Critique: Pumpkin

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Marie-Ange Demory
@marie-angedemory
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be nimble, be a dick

Holloween. Ichabod Blade. Pumpkin Spice Blahtte.

These are all sub-headers that I was eager to use in case Pumpkin turned out bad. Unhappy for my production of anticipated puns, Pumpkin is not bad. It's not great, but it's definitely more treats than tricks.



Pumpkin (PC, PS4, commutateur, Xbox One [reviewed])
Developer: Nicolas Meyssonnier
Publisher: Headup
Sortie: 23 octobre 2022 (PC, Switch, Xbox One), TBD (PS4)
MSRP: $ 29,99

Pumpkin immediately passes the sniff test. It's a seasonal mascot platformer, the kind of thing you both watch and know you want to play. It's dripping in style, each of the six Halloween-themed levels in its own aesthetic way. Well, except one level isn't really Halloween themed, but it's probably a spoiler, so I digress.

Mechanically, Pumpkin feels like it's evenly split between platforming and action combat. The first is surprisingly fluid as the eponymous Pumpkin has a double jump that gives the protagonist a lot of aerial control. In a game with a ton of chasms where missed jumps mean instant death, Pumpkin won't leave you feeling like too many failures were cheap and out of your hands. That's about all you can ask of a 3D platformer.


The fights are not as high. Pumpkin's combat wants to be a combo-based Darksiders thrill, but it's much shallower than that. Enemies absorb a bunch of damage, but you're able to withstand more. A good number of baddies are on screen at once, but their tendency to crowd together (apart from a few range-based types) means your wide-radius hits take them all out equally. With each new stage comes a new type of weapon, an obvious attempt to liven things up. That doesn't help much. Combat is mostly just an exercise in spam attacking until it's all dead.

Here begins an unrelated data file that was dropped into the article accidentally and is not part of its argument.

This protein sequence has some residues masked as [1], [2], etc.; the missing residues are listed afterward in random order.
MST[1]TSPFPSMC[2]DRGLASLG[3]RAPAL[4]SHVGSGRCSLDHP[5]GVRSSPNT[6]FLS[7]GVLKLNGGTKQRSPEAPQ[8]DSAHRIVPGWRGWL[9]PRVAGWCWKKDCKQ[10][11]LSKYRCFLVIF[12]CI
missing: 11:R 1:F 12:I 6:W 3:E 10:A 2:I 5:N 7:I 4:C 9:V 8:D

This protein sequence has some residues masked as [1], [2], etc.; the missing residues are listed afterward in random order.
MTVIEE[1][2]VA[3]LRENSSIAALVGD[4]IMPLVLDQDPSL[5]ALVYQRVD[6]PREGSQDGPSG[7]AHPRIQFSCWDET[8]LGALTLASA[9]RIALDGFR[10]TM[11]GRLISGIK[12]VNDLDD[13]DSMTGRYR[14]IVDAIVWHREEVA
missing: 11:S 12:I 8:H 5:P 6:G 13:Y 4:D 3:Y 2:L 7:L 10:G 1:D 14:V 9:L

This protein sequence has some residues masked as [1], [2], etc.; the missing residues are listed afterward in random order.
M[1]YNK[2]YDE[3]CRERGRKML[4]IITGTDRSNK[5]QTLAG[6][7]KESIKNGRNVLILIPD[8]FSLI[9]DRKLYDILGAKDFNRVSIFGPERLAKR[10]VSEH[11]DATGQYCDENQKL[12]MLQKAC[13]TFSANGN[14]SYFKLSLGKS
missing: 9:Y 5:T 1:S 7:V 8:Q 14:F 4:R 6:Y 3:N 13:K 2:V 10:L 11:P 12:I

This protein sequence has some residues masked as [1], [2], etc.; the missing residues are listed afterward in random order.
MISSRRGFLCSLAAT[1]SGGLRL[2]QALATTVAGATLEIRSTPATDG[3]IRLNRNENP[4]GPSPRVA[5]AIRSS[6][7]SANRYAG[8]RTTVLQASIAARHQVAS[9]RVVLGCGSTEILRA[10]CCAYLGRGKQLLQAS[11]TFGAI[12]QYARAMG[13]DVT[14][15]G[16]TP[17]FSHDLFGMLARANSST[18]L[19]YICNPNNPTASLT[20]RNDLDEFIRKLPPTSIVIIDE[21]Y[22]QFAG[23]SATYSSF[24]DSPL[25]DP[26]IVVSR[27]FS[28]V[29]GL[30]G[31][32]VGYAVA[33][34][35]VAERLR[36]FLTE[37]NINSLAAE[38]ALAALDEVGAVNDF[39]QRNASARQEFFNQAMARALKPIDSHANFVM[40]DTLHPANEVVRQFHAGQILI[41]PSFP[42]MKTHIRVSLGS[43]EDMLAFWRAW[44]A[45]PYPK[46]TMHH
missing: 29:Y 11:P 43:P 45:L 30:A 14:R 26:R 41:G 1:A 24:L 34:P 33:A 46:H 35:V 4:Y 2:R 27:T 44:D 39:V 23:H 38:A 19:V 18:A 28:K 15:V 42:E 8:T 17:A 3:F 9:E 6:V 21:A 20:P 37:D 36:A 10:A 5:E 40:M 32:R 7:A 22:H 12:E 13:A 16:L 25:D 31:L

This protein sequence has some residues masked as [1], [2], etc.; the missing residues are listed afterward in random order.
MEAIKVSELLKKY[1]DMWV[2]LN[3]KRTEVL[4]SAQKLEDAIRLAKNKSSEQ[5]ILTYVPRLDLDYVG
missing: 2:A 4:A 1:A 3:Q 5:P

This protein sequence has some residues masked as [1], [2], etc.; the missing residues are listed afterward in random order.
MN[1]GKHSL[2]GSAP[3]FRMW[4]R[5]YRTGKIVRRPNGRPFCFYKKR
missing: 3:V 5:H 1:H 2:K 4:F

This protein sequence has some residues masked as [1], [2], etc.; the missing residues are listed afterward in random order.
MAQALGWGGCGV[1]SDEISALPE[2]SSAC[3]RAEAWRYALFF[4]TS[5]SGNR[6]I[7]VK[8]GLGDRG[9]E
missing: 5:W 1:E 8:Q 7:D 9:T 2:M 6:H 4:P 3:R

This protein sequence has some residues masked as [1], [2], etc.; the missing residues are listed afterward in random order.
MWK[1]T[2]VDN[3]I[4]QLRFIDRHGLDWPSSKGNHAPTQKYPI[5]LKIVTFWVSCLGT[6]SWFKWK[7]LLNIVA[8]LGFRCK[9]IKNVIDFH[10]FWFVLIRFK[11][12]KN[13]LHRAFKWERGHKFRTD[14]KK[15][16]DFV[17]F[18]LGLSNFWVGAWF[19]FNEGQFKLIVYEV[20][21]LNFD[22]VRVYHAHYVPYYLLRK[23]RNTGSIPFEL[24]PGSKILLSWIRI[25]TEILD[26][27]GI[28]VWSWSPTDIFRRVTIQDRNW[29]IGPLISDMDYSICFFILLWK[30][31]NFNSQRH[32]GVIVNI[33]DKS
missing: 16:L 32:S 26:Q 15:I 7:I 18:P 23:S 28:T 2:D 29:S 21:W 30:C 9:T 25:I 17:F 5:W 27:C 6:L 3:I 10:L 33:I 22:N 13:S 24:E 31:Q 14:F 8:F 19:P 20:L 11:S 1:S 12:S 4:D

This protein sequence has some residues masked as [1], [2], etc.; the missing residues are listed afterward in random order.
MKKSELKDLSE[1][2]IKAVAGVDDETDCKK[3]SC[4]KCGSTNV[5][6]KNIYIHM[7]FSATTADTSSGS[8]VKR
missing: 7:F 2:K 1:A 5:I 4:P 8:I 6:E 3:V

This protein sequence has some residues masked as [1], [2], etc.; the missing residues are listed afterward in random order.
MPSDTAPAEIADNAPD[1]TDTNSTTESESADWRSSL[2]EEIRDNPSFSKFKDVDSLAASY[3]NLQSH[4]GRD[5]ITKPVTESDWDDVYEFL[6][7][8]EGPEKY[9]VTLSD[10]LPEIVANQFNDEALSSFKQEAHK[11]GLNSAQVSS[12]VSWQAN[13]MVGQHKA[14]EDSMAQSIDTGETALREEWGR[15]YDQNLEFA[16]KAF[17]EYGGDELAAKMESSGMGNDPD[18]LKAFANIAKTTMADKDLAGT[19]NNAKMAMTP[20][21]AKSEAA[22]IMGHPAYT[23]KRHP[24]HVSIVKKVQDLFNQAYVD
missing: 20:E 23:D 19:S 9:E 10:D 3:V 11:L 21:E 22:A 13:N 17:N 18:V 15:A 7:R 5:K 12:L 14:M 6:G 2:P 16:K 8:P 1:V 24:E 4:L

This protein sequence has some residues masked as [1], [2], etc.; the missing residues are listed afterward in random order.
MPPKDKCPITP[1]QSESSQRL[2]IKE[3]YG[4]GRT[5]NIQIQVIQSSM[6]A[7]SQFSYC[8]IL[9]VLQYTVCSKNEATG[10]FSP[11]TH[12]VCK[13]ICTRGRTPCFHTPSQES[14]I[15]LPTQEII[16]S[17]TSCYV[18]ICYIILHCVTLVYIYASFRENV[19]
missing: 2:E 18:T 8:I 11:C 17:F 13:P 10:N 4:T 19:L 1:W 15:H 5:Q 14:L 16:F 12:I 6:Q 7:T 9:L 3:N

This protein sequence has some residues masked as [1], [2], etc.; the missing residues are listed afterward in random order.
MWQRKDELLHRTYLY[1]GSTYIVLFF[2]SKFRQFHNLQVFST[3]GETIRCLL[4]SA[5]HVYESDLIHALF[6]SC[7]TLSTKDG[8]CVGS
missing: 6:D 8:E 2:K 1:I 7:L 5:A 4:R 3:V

That's why Pumpkin excels when it wants you to solve puzzles, platform and explore. There are 21 collectibles in each level and you know I've found every one of them. It is a joy to comb every square inch of this world. However, when these fight sequences appear, you are usually eager to overcome them.

In a way, that's not all there is to Pumpkin. Each level also includes at least one on-rails centerpiece, boss fight, and sidequest diversions. Pumpkin can rip its head off and make it crawl like a spider. These sections are for mini-games that don't necessarily fit into the context of the larger game. For example, sometimes the head has to play whack-a-mole to clear the way forward. Other times he has to match the names on the tombstones in a concentration clone. It really is more than you expect.

All this is in the service of an uninviting narrative. Pumpkin is tasked by the devil to eliminate a wizard who is trying to do good by humanity. What follows is a continuation of that goal throughout the game. There are a few twists, but this eight-hour game doesn't have a really up-and-flowing story. It remains fairly static and that makes it largely forgettable - even when it's actually played.



It's to Pumpkin's credit that something keeps pulling me in. I didn't care so much that the story didn't feel substantial to me or that the fight was a slog. I was more interested in jumping through this fantastic Halloween world and seeing what secrets it hid. I wanted to know what weird minigames were around the corner.


When you make sweets or treats, you don't come back 100% with sweets you like. There's some amazing stuff mixed in, stuff you put up with to get to sweets you can't wait to eat. It is a perfect analogue for Pumpkin. You will exceed some parts of it because this mascot platformer has very high qualities. And, seen as a whole, a bucket full of candy isn't so bad.

[This review is based on a retail build of the game provided by the publisher.]

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